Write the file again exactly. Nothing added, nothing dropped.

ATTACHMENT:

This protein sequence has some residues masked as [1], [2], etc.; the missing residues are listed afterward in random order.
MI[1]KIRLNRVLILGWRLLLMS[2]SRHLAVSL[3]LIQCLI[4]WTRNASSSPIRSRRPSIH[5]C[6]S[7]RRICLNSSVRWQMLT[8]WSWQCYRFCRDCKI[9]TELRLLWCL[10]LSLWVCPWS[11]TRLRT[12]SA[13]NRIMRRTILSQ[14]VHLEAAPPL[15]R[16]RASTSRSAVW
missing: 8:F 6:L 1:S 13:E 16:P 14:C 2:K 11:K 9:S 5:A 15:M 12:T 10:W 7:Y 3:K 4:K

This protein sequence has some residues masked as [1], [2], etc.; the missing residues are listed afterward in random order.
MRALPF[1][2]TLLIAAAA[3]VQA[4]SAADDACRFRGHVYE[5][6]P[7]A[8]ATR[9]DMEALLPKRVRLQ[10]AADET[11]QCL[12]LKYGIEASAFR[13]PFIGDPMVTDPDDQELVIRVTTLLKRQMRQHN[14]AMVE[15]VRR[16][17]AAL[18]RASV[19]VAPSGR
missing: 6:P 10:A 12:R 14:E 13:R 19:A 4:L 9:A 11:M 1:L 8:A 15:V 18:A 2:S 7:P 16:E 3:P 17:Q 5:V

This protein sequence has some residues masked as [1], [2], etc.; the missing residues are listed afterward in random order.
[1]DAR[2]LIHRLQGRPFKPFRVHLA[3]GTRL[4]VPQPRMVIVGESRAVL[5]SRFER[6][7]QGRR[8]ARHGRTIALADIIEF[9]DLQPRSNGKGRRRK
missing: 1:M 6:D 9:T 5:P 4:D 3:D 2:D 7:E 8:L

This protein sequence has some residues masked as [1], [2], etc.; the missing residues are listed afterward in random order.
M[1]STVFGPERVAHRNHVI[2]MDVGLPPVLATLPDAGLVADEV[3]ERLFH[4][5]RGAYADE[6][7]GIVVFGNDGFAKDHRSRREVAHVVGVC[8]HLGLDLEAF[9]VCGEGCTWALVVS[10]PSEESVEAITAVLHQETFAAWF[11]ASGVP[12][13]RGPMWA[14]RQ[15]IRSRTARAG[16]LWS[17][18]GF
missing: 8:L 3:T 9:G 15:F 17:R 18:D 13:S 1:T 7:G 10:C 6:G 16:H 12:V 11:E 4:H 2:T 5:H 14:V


This protein sequence has some residues masked as [1], [2], etc.; the missing residues are listed afterward in random order.
MI[1]KIRLNRVLILGWRLLLMS[2]SRHLAVSL[3]LIQCLI[4]WTRNASSSPIRSRRPSIH[5]C[6]S[7]RRICLNSSVRWQMLT[8]WSWQCYRFCRDCKI[9]TELRLLWCL[10]LSLWVCPWS[11]TRLRT[12]SA[13]NRIMRRTILSQ[14]VHLEAAPPL[15]R[16]RASTSRSAVW
missing: 8:F 6:L 1:S 13:E 16:P 14:C 2:K 11:K 9:S 5:A 15:M 12:T 10:W 7:Y 3:K 4:K

This protein sequence has some residues masked as [1], [2], etc.; the missing residues are listed afterward in random order.
MRALPF[1][2]TLLIAAAA[3]VQA[4]SAADDACRFRGHVYE[5][6]P[7]A[8]ATR[9]DMEALLPKRVRLQ[10]AADET[11]QCL[12]LKYGIEASAFR[13]PFIGDPMVTDPDDQELVIRVTTLLKRQMRQHN[14]AMVE[15]VRR[16][17]AAL[18]RASV[19]VAPSGR
missing: 6:P 10:A 12:R 14:E 13:R 19:A 4:L 9:A 11:M 1:L 8:A 15:V 18:A 2:S 7:P 16:E 3:P 17:Q 5:V

This protein sequence has some residues masked as [1], [2], etc.; the missing residues are listed afterward in random order.
[1]DAR[2]LIHRLQGRPFKPFRVHLA[3]GTRL[4]VPQPRMVIVGESRAVL[5]SRFER[6][7]QGRR[8]ARHGRTIALADIIEF[9]DLQPRSNGKGRRRK
missing: 1:M 6:D 9:T 5:P 4:D 3:D 2:D 7:E 8:L

This protein sequence has some residues masked as [1], [2], etc.; the missing residues are listed afterward in random order.
M[1]STVFGPERVAHRNHVI[2]MDVGLPPVLATLPDAGLVADEV[3]ERLFH[4][5]RGAYADE[6][7]GIVVFGNDGFAKDHRSRREVAHVVGVC[8]HLGLDLEAF[9]VCGEGCTWALVVS[10]PSEESVEAITAVLHQETFAAWF[11]ASGVP[12][13]RGPMWA[14]RQ[15]IRSRTARAG[16]LWS[17][18]GF
missing: 8:L 3:T 9:G 15:F 17:R 18:D 13:S 1:T 7:G 10:C 6:G 16:H 12:V 11:E 4:H 2:T 5:H 14:V